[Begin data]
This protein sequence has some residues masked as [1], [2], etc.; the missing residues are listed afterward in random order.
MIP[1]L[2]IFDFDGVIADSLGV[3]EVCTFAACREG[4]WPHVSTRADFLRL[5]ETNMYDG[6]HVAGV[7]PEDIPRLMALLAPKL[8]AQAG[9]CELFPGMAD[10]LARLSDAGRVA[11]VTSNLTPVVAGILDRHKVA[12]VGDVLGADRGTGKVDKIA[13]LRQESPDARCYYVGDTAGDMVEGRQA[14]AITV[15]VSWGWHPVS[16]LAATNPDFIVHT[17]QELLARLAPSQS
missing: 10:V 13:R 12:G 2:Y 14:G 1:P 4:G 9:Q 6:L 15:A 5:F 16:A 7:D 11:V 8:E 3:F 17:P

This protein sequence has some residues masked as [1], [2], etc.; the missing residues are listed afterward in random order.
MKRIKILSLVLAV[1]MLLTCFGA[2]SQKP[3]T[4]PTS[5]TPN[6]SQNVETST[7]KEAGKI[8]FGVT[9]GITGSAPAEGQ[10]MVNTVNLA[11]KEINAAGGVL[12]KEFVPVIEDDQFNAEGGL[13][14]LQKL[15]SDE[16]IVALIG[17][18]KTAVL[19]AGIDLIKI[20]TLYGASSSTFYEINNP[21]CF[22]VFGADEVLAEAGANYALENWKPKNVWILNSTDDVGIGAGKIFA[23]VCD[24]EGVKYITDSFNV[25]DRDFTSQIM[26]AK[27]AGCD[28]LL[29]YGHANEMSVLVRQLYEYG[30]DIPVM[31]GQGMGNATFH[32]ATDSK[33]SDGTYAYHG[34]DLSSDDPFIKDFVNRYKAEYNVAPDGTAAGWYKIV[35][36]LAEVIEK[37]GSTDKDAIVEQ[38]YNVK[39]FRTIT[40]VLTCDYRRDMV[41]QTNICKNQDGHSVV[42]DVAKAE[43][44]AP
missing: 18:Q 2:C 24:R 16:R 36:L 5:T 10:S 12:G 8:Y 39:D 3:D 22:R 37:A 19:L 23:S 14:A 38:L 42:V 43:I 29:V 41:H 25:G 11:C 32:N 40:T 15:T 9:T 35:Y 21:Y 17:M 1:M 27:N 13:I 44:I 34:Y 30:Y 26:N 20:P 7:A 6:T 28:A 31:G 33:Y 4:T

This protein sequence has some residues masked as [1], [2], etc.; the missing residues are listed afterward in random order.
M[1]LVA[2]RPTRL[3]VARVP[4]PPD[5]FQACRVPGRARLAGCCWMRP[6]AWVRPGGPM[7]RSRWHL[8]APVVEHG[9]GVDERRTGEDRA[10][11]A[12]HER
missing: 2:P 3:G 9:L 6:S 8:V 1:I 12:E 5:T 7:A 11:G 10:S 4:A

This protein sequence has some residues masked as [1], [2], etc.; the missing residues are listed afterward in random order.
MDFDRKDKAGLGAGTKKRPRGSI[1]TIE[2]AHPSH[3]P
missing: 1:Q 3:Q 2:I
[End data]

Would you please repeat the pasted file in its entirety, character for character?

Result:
This protein sequence has some residues masked as [1], [2], etc.; the missing residues are listed afterward in random order.
MIP[1]L[2]IFDFDGVIADSLGV[3]EVCTFAACREG[4]WPHVSTRADFLRL[5]ETNMYDG[6]HVAGV[7]PEDIPRLMALLAPKL[8]AQAG[9]CELFPGMAD[10]LARLSDAGRVA[11]VTSNLTPVVAGILDRHKVA[12]VGDVLGADRGTGKVDKIA[13]LRQESPDARCYYVGDTAGDMVEGRQA[14]AITV[15]VSWGWHPVS[16]LAATNPDFIVHT[17]QELLARLAPSQS
missing: 10:V 13:R 12:G 2:Y 14:G 1:P 4:G 9:Q 6:L 15:A 5:F 16:A 7:D 11:V 8:E 3:F 17:P

This protein sequence has some residues masked as [1], [2], etc.; the missing residues are listed afterward in random order.
MKRIKILSLVLAV[1]MLLTCFGA[2]SQKP[3]T[4]PTS[5]TPN[6]SQNVETST[7]KEAGKI[8]FGVT[9]GITGSAPAEGQ[10]MVNTVNLA[11]KEINAAGGVL[12]KEFVPVIEDDQFNAEGGL[13][14]LQKL[15]SDE[16]IVALIG[17][18]KTAVL[19]AGIDLIKI[20]TLYGASSSTFYEINNP[21]CF[22]VFGADEVLAEAGANYALENWKPKNVWILNSTDDVGIGAGKIFA[23]VCD[24]EGVKYITDSFNV[25]DRDFTSQIM[26]AK[27]AGCD[28]LL[29]YGHANEMSVLVRQLYEYG[30]DIPVM[31]GQGMGNATFH[32]ATDSK[33]SDGTYAYHG[34]DLSSDDPFIKDFVNRYKAEYNVAPDGTAAGWYKIV[35][36]LAEVIEK[37]GSTDKDAIVEQ[38]YNVK[39]FRTIT[40]VLTCDYRRDMV[41]QTNICKNQDGHSVV[42]DVAKAE[43][44]AP
missing: 18:Q 2:C 24:R 16:R 36:L 5:T 10:S 12:G 8:Y 39:D 3:D 22:R 37:A 19:L 23:S 14:A 38:L 42:V 43:I 29:V 41:H 25:G 11:C 32:N 40:T 15:T 9:T 35:Y 21:Y 17:M 1:M 27:N 13:I 44:I 34:Y 30:Y 26:N 20:P 7:A 6:T 28:A 31:G 33:Y 4:T

This protein sequence has some residues masked as [1], [2], etc.; the missing residues are listed afterward in random order.
M[1]LVA[2]RPTRL[3]VARVP[4]PPD[5]FQACRVPGRARLAGCCWMRP[6]AWVRPGGPM[7]RSRWHL[8]APVVEHG[9]GVDERRTGEDRA[10][11]A[12]HER
missing: 2:P 3:G 9:L 6:S 8:V 1:I 12:E 5:T 7:A 11:G 10:S 4:A

This protein sequence has some residues masked as [1], [2], etc.; the missing residues are listed afterward in random order.
MDFDRKDKAGLGAGTKKRPRGSI[1]TIE[2]AHPSH[3]P
missing: 1:Q 3:Q 2:I